20. Duerr K, Tesfamariam S, Wickramasinghe V, Grewal A. Variable stiffness smart structure system to mitigate seismic
induced building damages. Earthquake Engineering and Structural Dynamics 2013; 42:221237.
21. Eljajeh Y, Petkovski M. Control of strands forces for improving the seismic behaviour of post-tensioned steel frames,
Proceedings of the International Conference on Earthquake Engineering, Skopje, May 2931, 2013.
22. Nasu T, Kobori T, Motoichi T, Niwa N, Ogasawara K. Active variable stiffness system with non-resonant control.
Earthquake Engineering and Structural Dynamics 2001; 30(11):15971614.
Copyright 2014 John Wiley & Sons, Ltd.

Earthquake Engng Struct. Dyn. 2015; 44:79100


DOI: 10.1002/eqe

100

Y. ELJAJEH AND M. PETKOVSKI

23. Hajirasouliha I, Asadi P, Pilakoutas K. An efficient performance-based seismic design method for reinforced
concrete frames. Earthquake Engineering and Structural Dynamics 2012; 41(4):663679.
24. Eljajeh Y. Semi-active control of post-tensioned steel frames. PhD thesis, The University of Sheffield. Sheffield.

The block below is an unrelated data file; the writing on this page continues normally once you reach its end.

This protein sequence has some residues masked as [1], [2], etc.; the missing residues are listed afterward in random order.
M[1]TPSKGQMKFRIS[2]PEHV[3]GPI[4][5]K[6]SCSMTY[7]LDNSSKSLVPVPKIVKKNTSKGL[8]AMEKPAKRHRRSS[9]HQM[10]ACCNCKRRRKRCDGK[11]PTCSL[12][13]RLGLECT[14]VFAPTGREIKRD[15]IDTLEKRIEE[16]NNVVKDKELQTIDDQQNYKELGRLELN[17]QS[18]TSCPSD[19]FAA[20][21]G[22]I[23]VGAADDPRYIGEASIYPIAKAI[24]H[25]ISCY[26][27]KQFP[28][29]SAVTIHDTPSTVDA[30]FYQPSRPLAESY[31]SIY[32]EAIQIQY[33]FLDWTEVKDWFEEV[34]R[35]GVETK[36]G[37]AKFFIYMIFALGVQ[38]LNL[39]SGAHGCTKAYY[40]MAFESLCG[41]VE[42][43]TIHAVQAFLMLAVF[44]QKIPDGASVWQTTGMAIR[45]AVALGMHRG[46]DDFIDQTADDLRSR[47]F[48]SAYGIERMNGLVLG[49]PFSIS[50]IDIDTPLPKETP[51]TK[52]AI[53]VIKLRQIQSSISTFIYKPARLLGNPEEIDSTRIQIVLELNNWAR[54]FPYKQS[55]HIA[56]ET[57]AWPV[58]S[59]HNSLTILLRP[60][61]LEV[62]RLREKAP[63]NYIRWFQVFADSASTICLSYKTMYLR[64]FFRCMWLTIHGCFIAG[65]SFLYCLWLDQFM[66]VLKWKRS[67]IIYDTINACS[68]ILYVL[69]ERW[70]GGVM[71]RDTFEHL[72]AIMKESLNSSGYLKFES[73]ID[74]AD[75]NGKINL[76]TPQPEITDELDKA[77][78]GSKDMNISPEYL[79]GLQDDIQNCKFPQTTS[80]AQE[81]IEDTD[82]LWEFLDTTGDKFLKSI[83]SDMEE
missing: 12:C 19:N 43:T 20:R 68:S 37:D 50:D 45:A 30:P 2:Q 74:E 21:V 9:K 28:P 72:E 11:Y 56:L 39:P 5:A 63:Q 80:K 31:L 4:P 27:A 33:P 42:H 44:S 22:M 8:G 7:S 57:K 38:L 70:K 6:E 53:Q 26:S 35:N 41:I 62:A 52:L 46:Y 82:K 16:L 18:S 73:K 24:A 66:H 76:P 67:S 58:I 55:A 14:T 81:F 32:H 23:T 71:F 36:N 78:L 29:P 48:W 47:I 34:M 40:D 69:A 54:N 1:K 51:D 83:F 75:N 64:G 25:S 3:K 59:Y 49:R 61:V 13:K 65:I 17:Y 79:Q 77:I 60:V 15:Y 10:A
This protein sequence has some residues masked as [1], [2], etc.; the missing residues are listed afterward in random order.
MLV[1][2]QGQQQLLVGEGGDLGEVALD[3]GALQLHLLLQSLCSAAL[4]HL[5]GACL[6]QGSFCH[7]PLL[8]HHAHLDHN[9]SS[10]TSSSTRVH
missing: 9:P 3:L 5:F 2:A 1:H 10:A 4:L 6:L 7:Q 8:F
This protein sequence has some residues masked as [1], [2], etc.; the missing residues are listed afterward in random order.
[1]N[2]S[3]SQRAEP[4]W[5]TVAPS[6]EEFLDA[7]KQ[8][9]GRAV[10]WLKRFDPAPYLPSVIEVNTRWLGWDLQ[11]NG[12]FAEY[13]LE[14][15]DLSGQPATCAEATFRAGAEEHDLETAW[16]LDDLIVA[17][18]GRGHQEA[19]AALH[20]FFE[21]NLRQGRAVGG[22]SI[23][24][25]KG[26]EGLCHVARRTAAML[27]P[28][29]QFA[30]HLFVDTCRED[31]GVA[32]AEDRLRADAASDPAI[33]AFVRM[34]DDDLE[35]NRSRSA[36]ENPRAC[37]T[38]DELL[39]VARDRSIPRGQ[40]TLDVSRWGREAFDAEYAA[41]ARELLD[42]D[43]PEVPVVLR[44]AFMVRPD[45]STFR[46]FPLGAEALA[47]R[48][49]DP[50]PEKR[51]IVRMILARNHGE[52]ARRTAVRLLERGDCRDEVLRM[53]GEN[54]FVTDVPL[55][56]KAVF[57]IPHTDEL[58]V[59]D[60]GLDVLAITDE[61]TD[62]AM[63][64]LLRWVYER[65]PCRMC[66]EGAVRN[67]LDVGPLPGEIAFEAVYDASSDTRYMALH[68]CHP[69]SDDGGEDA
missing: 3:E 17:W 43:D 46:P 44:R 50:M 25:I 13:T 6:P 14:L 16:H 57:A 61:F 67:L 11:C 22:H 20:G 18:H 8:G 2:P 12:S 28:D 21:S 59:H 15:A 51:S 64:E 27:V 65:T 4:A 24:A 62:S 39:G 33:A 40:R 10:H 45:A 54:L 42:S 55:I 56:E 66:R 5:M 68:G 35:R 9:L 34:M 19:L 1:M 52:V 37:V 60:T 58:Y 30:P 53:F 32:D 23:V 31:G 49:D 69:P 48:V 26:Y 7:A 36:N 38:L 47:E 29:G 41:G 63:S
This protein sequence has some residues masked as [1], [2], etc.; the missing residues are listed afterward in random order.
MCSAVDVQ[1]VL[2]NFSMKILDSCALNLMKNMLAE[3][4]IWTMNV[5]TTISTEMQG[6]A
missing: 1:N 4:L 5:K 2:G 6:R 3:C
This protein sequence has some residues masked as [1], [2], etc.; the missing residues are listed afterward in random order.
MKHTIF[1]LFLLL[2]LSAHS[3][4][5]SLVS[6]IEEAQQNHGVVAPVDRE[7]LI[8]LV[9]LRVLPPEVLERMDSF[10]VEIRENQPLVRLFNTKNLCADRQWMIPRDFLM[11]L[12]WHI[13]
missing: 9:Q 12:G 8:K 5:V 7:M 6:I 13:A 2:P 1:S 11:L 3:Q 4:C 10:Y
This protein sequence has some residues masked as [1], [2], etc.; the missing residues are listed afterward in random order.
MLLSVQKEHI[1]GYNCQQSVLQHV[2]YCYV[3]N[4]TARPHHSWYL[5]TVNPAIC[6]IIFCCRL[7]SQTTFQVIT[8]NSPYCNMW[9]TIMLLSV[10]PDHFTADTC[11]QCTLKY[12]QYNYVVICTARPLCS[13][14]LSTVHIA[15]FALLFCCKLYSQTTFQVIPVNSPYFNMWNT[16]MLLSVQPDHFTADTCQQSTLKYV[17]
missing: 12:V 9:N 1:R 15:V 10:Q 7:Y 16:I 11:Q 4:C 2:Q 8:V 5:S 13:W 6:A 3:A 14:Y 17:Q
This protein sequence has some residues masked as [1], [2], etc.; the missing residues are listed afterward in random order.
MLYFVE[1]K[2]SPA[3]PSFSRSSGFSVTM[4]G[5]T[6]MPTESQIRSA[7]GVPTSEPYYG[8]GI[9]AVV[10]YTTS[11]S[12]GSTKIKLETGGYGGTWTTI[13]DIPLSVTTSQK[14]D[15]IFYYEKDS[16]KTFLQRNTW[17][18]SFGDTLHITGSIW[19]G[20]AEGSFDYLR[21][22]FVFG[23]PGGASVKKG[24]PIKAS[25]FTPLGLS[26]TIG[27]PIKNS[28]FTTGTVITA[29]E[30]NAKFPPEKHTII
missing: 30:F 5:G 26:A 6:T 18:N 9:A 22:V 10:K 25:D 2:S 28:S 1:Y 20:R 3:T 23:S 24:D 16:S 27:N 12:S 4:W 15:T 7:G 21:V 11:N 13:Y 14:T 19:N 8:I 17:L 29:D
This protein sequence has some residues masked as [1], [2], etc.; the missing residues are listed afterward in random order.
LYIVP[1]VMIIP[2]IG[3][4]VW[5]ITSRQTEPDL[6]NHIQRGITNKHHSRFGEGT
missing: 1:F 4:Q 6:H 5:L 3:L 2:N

UK, 2013.
25. Eurocode 8. Design of structures for earthquake resistance- part 1: general rules, seismic actions and rules for
buildings. BS EN 1998-1:2004, 2004.
26. Federal Emergency Management Agency (FEMA). Next-generation performance-based seismic design guidelines;
program plan for new and existing buildings. Technical Report FEMA, Rep. No. 445: Washington, D.C., 2006.
27. Eurocode 3. Design of steel structures part 1.1: general rules and rules for buildings. DD ENV 1993-1-1:1992, 2001.
28. Eljajeh Y, Petkovski M. Connection element for modelling of post-tensioned steel frames, Second Conference on
Smart Monitoring, Assessment and Rehabilitation of Civil Structures: Istanbul, Turkey, September 911, 2013.
29. Dobossy M, Garlock M, VanMarcke M. Comparison of two self-centering steel moment frame modelling techniques: explicit gap models and non-linear rotational spring models, 4t h International Conference on Earthquake
Engineering: Taipei, Taiwan, October 1213, 2006. Paper No.101.